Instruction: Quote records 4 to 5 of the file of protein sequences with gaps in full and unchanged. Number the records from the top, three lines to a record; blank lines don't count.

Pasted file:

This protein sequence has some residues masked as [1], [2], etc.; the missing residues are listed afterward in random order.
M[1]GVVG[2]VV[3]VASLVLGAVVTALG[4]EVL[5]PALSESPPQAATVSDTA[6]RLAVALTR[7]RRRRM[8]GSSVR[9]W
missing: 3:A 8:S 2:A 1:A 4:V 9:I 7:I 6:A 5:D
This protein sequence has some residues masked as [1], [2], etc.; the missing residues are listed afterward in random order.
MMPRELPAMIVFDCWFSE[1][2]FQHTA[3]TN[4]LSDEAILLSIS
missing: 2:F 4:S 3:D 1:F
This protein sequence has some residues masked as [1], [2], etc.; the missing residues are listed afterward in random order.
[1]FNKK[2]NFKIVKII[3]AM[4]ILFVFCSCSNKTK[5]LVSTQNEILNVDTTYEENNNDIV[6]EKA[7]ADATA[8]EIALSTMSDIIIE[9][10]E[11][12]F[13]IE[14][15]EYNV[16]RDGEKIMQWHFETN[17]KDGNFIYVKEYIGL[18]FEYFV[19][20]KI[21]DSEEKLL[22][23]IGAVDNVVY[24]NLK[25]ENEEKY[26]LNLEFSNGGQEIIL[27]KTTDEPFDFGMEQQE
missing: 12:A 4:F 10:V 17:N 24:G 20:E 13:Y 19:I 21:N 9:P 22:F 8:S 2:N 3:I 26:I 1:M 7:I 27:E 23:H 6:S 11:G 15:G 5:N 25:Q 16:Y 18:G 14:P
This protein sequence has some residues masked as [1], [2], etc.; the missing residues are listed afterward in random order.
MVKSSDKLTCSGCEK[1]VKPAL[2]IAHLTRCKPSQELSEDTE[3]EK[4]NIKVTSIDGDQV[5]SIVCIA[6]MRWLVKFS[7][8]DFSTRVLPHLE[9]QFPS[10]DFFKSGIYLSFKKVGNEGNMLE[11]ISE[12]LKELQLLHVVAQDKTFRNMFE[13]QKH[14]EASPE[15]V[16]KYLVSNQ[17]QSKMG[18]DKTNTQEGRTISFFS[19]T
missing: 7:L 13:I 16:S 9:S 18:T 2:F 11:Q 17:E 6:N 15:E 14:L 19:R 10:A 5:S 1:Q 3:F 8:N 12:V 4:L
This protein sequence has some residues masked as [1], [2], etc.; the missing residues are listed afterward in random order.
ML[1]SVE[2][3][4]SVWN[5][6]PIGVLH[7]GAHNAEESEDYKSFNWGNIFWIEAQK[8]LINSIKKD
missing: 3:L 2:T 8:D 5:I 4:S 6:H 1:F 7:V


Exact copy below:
This protein sequence has some residues masked as [1], [2], etc.; the missing residues are listed afterward in random order.
MVKSSDKLTCSGCEK[1]VKPAL[2]IAHLTRCKPSQELSEDTE[3]EK[4]NIKVTSIDGDQV[5]SIVCIA[6]MRWLVKFS[7][8]DFSTRVLPHLE[9]QFPS[10]DFFKSGIYLSFKKVGNEGNMLE[11]ISE[12]LKELQLLHVVAQDKTFRNMFE[13]QKH[14]EASPE[15]V[16]KYLVSNQ[17]QSKMG[18]DKTNTQEGRTISFFS[19]T
missing: 7:L 13:I 16:S 9:S 18:T 2:F 11:Q 17:E 6:N 15:E 14:L 19:R 10:A 5:S 1:Q 3:F 8:N 12:V 4:L
This protein sequence has some residues masked as [1], [2], etc.; the missing residues are listed afterward in random order.
ML[1]SVE[2][3][4]SVWN[5][6]PIGVLH[7]GAHNAEESEDYKSFNWGNIFWIEAQK[8]LINSIKKD
missing: 3:L 2:T 8:D 5:I 4:S 6:H 1:F 7:V